“The survey’s fifteen-year anniversary was marked by a series record rise in manufacturing employment levels, as firms continued to step up production capacity in response to steep improvements in order books.
“March data indicated higher levels of purchasing and stocks of inputs, reflecting concerns about lengthening supplier delivery times as well as greater production requirements. Strong global demand for raw materials was cited as the primary reason for supply chain delays, and only a small proportion of the survey panel cited the earthquake in Japan.
“Surging raw material and transportation costs meanwhile meant that factory gate price inflation accelerated to a level last seen in the wake of the January 2007 VAT rise.”
Commenting on the Spanish Manufacturing PMI survey data, Andrew Harker, economist at Markit and author of the report, said:
“The latest PMI survey indicated a continuing divergence between demand in domestic and foreign markets, with the latter proving the main source of new order growth. Meanwhile, a record rise in output prices was recorded, although the rate of charge inflation remains much weaker than that seen for input costs as firms struggle to fully pass on price rises to clients.
Phil Smith, Economist at Markit and author of the Greece Manufacturing PMI said:
“Waning domestic and international demand for Greek manufactured goods continued to hurt the sector during March. Crucially, firms were left with little choice but to absorb sharp input price inflation and find savings elsewhere. To some extent, this came in the form of rapid stock depletion. Hope, however, might be taken from the fact that business wins by surveyed firms fell at the slowest rate for ten months.”
But the issue this raises is that the global economy must now be getting somewhere near the peak of this cycle, at least in terms of manufacturing activity. Central banks across the globe are moving into tightening mode, and much of the low lying fruit has now been eaten, so the issue for the fragile economies on Europe's periphery (who are now totally dependent on movements in demand elsewhere for growth) is how they will fare, not during the highpoint, but as and when the current expansion slows.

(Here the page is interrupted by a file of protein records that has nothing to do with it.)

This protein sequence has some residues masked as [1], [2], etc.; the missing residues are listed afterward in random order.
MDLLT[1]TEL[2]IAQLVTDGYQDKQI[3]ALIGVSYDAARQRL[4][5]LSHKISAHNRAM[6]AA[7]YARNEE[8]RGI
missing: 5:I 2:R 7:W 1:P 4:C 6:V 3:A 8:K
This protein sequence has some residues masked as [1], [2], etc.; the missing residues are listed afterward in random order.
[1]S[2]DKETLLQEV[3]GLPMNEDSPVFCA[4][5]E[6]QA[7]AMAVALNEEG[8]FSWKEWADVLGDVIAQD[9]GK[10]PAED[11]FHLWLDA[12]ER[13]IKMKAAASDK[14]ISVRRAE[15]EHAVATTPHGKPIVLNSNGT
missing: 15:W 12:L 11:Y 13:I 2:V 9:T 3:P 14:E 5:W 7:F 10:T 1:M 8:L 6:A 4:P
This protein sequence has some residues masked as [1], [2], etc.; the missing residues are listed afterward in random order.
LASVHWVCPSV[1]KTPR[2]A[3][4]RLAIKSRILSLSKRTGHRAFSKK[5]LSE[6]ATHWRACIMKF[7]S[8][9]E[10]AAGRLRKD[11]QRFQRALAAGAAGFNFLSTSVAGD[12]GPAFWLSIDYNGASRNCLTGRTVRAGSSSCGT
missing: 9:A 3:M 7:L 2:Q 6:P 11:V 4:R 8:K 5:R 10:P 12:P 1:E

In the US, the PMI index, compiled by the Institute for Supply Management, edged down from 61.4 in February to 61.2 in March, but stood at a level close to a 27-year high.
Norbert Ore, chairman of the ISM, said “the component indexes of the PMI remain at very positive levels and signal strong sector performance in the first quarter”. Despite the positive result this month, doubts remain about where exactly we are in the cycle at this point. Danske Bank's Signe Roed-Frederiksen thinks we may be near the peak, which doesn't mean a collapse in activity, but simply that from this point the rate of expansion may slow:
US ISM manufacturing declined from 61.4 to 61.2 in March. This was marginally higher than consensus expectations of 61.0 and our estimate of 60.7. However, details of the eport suggest that the ISM will continue lower over the coming months.
New orders dropped to 63.3 from 68.0 and although inventories declined as well, the drop was more modest. This means that the two order-inventory differentials declined further and continue to signal a downward correction in the ISM index. The ‘new orderscustomer inventory’ differential, which has proven the most reliable on short-term movements, suggests the ISM should decline to around 57. The ‘new orders-inventory’ differential suggests a more pronounced slowdown to 56.
New export orders weakened to 56.0 from 62.5 possibly reflecting the slowdown in Asian growth while supplier deliveries increased to 63.1 from 59.4, indicating a slower pace of deliveries. Prices paid rose further to 85.0 from 82.0 reflecting the increase in commodity prices and upward pressure on input prices.
That said, even a moderate decline from the current level would still leave the ISM index at a healthy level.
Globally, the headline PMI reading was 55.8, well above the historical average and the level of 50 that attempts to separate expansion from contraction, But down from the 57.4 registered in February, largely as a result of the slump in activity in Japan.
As David Hensley, economist with JPMorgan, put it: “There was little visible sign of supply-chain disruptions in the March surveys, but this effect is likely to be more visible in Asian emerging markets in April.”
The main concern expressed by the authors in their monthly report referred to the inflationary threat coming from a rapid rise in the prices of inputs and evidence that manufacturers were passing these on. Certainly, in this sense, the report will do little to deter decision makers at the ECB from raising interest rates when they meet on Thursday.